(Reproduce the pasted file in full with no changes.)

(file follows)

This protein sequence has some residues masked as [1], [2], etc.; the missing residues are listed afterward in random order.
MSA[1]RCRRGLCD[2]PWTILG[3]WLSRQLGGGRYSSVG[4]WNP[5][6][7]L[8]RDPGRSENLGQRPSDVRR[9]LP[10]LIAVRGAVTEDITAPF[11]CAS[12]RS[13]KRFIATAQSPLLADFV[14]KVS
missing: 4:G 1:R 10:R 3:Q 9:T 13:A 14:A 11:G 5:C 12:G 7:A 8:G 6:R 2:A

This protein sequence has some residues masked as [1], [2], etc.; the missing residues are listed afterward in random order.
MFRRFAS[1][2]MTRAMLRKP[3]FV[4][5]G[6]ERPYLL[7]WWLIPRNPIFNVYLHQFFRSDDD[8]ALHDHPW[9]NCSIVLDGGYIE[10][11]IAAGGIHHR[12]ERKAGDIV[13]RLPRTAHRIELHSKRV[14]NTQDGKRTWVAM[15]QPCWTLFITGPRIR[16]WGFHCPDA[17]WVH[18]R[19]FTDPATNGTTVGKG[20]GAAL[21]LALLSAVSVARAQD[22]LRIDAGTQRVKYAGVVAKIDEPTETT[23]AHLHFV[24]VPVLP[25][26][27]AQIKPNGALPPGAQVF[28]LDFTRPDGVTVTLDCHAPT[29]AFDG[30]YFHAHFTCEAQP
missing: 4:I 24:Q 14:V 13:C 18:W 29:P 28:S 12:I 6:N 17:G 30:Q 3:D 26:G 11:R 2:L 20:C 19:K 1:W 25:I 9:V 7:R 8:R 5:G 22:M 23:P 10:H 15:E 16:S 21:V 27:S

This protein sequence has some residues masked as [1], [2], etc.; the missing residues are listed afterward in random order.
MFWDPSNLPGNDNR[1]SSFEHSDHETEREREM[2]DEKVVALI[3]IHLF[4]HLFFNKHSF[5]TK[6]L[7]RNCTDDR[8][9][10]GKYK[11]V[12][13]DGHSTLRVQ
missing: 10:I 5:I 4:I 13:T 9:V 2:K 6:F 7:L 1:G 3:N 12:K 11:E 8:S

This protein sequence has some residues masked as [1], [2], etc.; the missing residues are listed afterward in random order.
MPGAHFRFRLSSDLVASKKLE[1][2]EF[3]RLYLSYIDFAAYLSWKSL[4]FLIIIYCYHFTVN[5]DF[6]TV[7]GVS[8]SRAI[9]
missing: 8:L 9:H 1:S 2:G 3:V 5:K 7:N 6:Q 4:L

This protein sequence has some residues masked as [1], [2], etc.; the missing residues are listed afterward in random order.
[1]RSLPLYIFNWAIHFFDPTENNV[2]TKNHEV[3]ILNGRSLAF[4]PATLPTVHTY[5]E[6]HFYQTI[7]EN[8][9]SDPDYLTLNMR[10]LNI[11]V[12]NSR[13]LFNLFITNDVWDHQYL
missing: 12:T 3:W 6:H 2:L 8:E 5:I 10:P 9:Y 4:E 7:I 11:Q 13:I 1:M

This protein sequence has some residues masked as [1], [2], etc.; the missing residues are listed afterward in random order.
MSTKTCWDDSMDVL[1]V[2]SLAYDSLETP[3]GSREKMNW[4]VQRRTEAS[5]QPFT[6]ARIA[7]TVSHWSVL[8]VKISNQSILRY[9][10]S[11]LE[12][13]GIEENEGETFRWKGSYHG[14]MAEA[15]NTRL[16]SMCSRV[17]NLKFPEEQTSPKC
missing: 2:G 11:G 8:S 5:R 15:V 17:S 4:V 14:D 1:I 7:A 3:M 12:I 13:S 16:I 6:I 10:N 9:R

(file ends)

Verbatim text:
This protein sequence has some residues masked as [1], [2], etc.; the missing residues are listed afterward in random order.
MSA[1]RCRRGLCD[2]PWTILG[3]WLSRQLGGGRYSSVG[4]WNP[5][6][7]L[8]RDPGRSENLGQRPSDVRR[9]LP[10]LIAVRGAVTEDITAPF[11]CAS[12]RS[13]KRFIATAQSPLLADFV[14]KVS
missing: 4:G 1:R 10:R 3:Q 9:T 13:A 14:A 11:G 5:C 12:G 7:A 8:G 6:R 2:A

This protein sequence has some residues masked as [1], [2], etc.; the missing residues are listed afterward in random order.
MFRRFAS[1][2]MTRAMLRKP[3]FV[4][5]G[6]ERPYLL[7]WWLIPRNPIFNVYLHQFFRSDDD[8]ALHDHPW[9]NCSIVLDGGYIE[10][11]IAAGGIHHR[12]ERKAGDIV[13]RLPRTAHRIELHSKRV[14]NTQDGKRTWVAM[15]QPCWTLFITGPRIR[16]WGFHCPDA[17]WVH[18]R[19]FTDPATNGTTVGKG[20]GAAL[21]LALLSAVSVARAQD[22]LRIDAGTQRVKYAGVVAKIDEPTETT[23]AHLHFV[24]VPVLP[25][26][27]AQIKPNGALPPGAQVF[28]LDFTRPDGVTVTLDCHAPT[29]AFDG[30]YFHAHFTCEAQP
missing: 4:I 24:Q 14:V 13:C 18:W 29:P 28:S 12:I 6:N 17:G 30:Q 3:D 26:G 11:R 2:L 20:C 19:K 1:W 25:I 9:V 7:R 8:R 5:G 22:M 23:P 10:H 15:E 16:S 21:V 27:S

This protein sequence has some residues masked as [1], [2], etc.; the missing residues are listed afterward in random order.
MFWDPSNLPGNDNR[1]SSFEHSDHETEREREM[2]DEKVVALI[3]IHLF[4]HLFFNKHSF[5]TK[6]L[7]RNCTDDR[8][9][10]GKYK[11]V[12][13]DGHSTLRVQ
missing: 10:I 5:I 4:I 13:T 9:V 2:K 6:F 7:L 1:G 3:N 12:K 11:E 8:S

This protein sequence has some residues masked as [1], [2], etc.; the missing residues are listed afterward in random order.
MPGAHFRFRLSSDLVASKKLE[1][2]EF[3]RLYLSYIDFAAYLSWKSL[4]FLIIIYCYHFTVN[5]DF[6]TV[7]GVS[8]SRAI[9]
missing: 8:L 9:H 1:S 2:G 3:V 5:K 7:N 6:Q 4:L

This protein sequence has some residues masked as [1], [2], etc.; the missing residues are listed afterward in random order.
[1]RSLPLYIFNWAIHFFDPTENNV[2]TKNHEV[3]ILNGRSLAF[4]PATLPTVHTY[5]E[6]HFYQTI[7]EN[8][9]SDPDYLTLNMR[10]LNI[11]V[12]NSR[13]LFNLFITNDVWDHQYL
missing: 12:T 3:W 6:H 2:L 8:E 5:I 10:P 9:Y 4:E 7:I 11:Q 13:I 1:M

This protein sequence has some residues masked as [1], [2], etc.; the missing residues are listed afterward in random order.
MSTKTCWDDSMDVL[1]V[2]SLAYDSLETP[3]GSREKMNW[4]VQRRTEAS[5]QPFT[6]ARIA[7]TVSHWSVL[8]VKISNQSILRY[9][10]S[11]LE[12][13]GIEENEGETFRWKGSYHG[14]MAEA[15]NTRL[16]SMCSRV[17]NLKFPEEQTSPKC
missing: 2:G 11:G 8:S 5:R 15:V 17:S 4:V 14:D 1:I 7:A 3:M 12:I 13:S 16:I 6:I 10:N 9:R